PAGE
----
Thailand’s parliament approves same-sex marriage

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Thailand’s parliament overwhelmingly approved a marriage equality bill this Wednesday (27), a historic step that moves one of Asia’s most liberal countries closer to becoming the third on the continent to legalize unions between people of the same sex.

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As a result, the project had the support of all of Thailand’s main parties and was more than a decade in development. It still requires Senate approval and King’s approval before it becomes law to come into force 120 days later.

The legislation was approved by 400 of the 415 parliamentarians present, with only 10 voting against. With this, Thailand can join Taiwan and Nepal in allowing same-sex unions.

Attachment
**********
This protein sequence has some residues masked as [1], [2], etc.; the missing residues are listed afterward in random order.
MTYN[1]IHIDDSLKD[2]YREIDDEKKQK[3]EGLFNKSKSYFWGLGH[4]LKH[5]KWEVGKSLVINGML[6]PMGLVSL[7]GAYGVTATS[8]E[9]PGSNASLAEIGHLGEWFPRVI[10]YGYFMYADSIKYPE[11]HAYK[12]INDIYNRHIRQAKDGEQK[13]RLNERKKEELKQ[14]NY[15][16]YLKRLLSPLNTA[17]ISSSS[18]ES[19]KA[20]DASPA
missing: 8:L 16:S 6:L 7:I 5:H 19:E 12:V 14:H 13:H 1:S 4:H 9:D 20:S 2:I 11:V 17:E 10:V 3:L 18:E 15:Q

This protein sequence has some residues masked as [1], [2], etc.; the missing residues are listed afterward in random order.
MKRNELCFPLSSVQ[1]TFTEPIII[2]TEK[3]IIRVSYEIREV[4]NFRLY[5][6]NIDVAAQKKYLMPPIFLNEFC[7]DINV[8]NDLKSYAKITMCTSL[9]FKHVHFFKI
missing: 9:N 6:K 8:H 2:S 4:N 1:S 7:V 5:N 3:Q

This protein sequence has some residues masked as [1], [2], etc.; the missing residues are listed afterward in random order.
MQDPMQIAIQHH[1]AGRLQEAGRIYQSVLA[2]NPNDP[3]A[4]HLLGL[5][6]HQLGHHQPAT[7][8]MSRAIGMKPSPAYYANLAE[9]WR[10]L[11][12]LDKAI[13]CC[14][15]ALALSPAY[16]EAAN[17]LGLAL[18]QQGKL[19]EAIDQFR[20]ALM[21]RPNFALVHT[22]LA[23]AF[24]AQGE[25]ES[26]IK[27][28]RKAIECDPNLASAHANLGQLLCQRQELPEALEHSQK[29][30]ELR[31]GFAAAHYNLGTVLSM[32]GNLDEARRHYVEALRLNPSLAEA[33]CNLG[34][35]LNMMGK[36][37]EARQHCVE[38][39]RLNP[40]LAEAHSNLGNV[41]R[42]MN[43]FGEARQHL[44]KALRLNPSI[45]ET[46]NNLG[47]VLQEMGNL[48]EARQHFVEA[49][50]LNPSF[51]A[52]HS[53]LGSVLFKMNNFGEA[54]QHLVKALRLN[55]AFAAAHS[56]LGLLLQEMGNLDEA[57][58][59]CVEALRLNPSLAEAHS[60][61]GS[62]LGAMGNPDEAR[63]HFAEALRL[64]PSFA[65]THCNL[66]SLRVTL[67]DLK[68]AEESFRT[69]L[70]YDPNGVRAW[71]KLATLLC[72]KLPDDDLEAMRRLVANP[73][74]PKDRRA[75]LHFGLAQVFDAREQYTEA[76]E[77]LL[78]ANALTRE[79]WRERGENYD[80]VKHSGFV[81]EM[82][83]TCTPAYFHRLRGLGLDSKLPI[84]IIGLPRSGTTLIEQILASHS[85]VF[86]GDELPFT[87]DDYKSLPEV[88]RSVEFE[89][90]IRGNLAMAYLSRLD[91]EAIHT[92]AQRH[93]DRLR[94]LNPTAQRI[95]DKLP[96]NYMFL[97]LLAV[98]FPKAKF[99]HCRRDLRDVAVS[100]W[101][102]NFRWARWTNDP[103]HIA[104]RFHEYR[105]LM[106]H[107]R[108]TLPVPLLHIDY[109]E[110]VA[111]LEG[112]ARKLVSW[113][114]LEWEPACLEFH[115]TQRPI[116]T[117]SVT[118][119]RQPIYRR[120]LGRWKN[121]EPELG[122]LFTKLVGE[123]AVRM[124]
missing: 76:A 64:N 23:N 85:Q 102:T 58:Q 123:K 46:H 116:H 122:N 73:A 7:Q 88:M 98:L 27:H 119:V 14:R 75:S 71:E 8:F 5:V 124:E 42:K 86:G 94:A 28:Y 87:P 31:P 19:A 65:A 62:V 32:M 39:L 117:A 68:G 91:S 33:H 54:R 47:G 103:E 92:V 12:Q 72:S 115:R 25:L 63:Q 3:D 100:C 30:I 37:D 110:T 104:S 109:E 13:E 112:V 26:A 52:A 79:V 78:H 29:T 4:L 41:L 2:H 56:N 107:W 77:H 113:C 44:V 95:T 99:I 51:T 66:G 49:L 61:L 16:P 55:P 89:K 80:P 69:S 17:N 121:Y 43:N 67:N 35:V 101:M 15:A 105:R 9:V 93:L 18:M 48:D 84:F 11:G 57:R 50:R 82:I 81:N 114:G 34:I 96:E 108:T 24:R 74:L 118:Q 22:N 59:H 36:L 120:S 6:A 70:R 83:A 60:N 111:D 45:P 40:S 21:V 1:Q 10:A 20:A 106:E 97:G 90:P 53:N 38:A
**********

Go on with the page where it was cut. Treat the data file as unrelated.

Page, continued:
“We did this for all Thais to reduce the disparity in society and start creating equality,” Danuphorn Punnakanta, chairman of the parliamentary committee on the bill, told lawmakers before the reading.

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“I want to invite you all to make history.”

Furthermore, the passage of the bill marks a significant step towards consolidating Thailand’s position as one of Asia’s most liberal countries on lesbian, gay, bisexual and transgender issues, with openness and progressive attitudes co-existing in society alongside traditional, conservative Buddhist values.

Thailand has long been a draw for same-sex couples, with a vibrant LGBT social scene visible to locals and expats, and targeted campaigns to attract LGBT travelers.

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